WASHINGTON — So there are two. Two pulchritudinous ones, that is. Michele Bachmann and Sarah Palin are very beautiful, and the feminists tell us, "So what?" Well, they never say "So what?" when an attractive male, usually a Democrat, comes onstage. They call him charismatic. Bachmann and Palin are sufficiently charismatic for me, and both have raised families, Bachmann five children of her own and 23 foster children before entering public life. That is the proper sequence of events — raise a family, enter public life.
Now Bachmann has entered public life in a big way. She declared her candidacy for president Monday night at the Republican presidential debate in New Hampshire. Her answers were crisp and persuasive. She is strong on the social issues and the economic issues, also intelligence and security issues. Rather brilliantly, she suggested her expertise by drawing on her experience on congressional committees, namely intelligence and financial oversight committees. She is a tea partyer and a social conservative. In the campaign, both areas need addressing.
But what caught my eye was an answer she gave to Steve Moore in a Wall Street Journal interview over the weekend. Explaining how she had voted for Paul Ryan's budget, she said she had done so "with an asterisk," meaning "we've got a huge messaging problem (on Medicare). It needs to be called the 55-and-Under Plan. I can't tell you the number of 78-year-old women who think we're going to pull the rug out from under them." Bachmann has faced up to the Democrats' gaudy lie that people who are 55 or older would face Medicare cuts with Ryan's plan. They would not, not with the Ryan budget. Though with the Obamacare plan, we all are facing the eclipse of Medicare. Medicare will be slashed for everyone very soon, and that is written into the president's policy. Better it is to note that Ryan's reform would give us plenty of time to fix the system before those who are younger than 55 enter the depleted policy and are faced with the cuts that even the older seniors now face.
Knowing how to package proposals is very important to reform, and one way or another, the country faces reform of its entitlement programs today. Let the Democrats whistle in the dark. Some Republicans are offering alternatives to national bankruptcy.
In her interview with the Journal, Bachmann explained that she is versed in the economists — Walter Williams, Thomas Sowell, Ludwig von Mises and Milton Friedman. You cannot get much better than that, and I saved Friedman for last. He is the modern master in understanding the modern economy.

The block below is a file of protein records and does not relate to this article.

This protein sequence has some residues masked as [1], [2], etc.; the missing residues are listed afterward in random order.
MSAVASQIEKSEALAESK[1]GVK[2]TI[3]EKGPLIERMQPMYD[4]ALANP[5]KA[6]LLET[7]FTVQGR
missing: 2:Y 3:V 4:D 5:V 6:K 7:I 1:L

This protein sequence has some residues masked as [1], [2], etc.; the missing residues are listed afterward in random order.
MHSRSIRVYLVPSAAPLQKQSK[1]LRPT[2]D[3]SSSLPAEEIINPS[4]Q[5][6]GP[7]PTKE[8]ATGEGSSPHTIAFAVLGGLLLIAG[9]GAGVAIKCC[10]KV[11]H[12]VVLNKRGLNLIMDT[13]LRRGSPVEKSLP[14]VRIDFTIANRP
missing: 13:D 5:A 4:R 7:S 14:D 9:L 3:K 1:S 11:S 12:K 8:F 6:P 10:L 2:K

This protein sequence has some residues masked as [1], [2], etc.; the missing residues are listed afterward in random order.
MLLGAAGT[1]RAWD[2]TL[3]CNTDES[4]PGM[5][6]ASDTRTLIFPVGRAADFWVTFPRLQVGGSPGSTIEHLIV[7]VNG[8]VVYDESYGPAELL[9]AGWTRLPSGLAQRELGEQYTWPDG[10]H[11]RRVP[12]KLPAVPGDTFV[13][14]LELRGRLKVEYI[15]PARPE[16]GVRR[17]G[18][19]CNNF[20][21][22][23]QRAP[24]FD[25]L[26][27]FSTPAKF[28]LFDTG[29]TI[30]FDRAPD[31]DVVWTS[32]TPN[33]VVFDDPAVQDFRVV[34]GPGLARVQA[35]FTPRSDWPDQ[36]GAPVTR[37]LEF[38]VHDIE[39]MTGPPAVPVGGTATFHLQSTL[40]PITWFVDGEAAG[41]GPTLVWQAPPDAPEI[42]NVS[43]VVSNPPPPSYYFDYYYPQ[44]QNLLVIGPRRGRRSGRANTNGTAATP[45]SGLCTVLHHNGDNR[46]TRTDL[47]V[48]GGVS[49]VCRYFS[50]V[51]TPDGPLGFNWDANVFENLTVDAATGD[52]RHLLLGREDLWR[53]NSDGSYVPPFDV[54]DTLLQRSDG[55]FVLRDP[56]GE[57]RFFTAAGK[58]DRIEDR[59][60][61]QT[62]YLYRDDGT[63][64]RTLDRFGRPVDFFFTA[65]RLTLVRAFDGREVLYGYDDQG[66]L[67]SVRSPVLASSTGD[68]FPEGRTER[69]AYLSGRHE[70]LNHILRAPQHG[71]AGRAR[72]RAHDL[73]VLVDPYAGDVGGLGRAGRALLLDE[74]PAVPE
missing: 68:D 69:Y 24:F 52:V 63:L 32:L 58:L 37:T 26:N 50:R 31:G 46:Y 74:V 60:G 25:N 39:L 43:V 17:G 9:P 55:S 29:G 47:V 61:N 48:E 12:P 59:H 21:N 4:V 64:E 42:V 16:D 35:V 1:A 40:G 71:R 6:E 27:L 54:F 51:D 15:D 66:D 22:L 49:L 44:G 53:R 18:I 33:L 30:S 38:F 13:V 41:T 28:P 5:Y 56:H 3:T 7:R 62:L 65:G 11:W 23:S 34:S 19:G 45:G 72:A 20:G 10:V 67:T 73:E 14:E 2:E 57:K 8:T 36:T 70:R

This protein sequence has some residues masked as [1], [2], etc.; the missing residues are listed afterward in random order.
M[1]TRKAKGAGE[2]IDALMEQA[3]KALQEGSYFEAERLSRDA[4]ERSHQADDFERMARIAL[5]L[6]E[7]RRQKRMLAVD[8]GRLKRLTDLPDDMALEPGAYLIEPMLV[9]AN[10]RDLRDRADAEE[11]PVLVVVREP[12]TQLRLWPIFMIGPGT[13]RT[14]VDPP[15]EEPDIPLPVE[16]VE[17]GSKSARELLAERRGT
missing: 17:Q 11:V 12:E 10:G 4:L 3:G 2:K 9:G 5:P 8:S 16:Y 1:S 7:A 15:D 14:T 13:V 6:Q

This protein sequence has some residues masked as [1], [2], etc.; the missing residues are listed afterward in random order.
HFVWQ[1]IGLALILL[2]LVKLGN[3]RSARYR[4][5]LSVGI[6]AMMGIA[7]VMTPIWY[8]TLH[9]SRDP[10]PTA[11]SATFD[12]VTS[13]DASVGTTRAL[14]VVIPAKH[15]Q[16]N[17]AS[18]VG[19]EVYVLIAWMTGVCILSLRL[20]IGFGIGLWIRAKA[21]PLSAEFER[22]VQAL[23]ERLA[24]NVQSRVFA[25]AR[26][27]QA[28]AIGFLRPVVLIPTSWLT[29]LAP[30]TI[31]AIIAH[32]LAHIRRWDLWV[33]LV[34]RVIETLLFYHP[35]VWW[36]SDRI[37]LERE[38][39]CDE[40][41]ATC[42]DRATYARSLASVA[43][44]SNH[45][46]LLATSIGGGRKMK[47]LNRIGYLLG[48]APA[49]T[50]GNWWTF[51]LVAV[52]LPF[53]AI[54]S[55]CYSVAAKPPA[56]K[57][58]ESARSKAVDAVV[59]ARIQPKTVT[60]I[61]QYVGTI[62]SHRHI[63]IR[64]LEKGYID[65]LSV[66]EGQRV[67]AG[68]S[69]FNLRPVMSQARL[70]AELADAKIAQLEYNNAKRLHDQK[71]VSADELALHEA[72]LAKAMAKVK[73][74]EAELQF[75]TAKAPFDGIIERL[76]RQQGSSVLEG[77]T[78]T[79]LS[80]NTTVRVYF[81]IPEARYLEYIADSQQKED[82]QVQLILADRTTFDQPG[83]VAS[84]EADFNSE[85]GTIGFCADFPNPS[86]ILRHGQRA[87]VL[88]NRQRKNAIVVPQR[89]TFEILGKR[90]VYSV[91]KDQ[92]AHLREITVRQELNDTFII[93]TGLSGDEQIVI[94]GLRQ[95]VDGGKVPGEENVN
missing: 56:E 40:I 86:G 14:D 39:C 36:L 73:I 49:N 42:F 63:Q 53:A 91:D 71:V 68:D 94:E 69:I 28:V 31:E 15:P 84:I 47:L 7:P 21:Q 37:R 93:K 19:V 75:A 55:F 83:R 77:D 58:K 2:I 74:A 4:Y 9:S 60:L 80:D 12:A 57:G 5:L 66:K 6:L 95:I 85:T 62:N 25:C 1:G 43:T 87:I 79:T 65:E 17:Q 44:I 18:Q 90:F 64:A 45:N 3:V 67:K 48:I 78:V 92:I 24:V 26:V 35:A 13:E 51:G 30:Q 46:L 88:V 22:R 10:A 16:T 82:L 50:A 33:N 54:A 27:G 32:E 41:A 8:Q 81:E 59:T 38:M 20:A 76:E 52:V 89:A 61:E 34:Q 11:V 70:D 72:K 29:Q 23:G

The liberals have, like a vast shoal of squid, spread an inky cloud over the financial meltdown. Bachmann dispels the darkness regarding its origins. Says she: "There were a lot of bad actors involved, but it started with the Community Reinvestment Act under Jimmy Carter and then the enhanced amendments that Bill Clinton made to force, in effect, banks to make loans to people who lacked creditworthiness. If you want to come down to a bottom line of 'How did we get in the mess?' I think it was a reduction in standards." Whereupon she goes on to say, "Being on the Financial Services Committee, I can assure you, all roads lead to Freddie and Fannie," the mortgage lenders, and off she goes talking about constitutional limits. She has a tea partyer's proper concern for the Constitution.
The other night, it is said, no one really stood out. I disagree. The pulchritudinous Michele Bachmann stole the show. She was charismatic and eloquent. She got the most attention, and she had been in the race for only a few minutes. Give her a few more debates and we shall see just how ready she is for a national run.
R. Emmett Tyrrell Jr. is the founder and editor-in-chief of The American Spectator and an adjunct scholar at the Hudson Institute. His new book is "After the Hangover: The Conservatives' Road to Recovery." To find out more about R. Emmett Tyrrell Jr. and read features by other Creators Syndicate writers and cartoonists, visit the Creators Syndicate Web page at www.creators.com.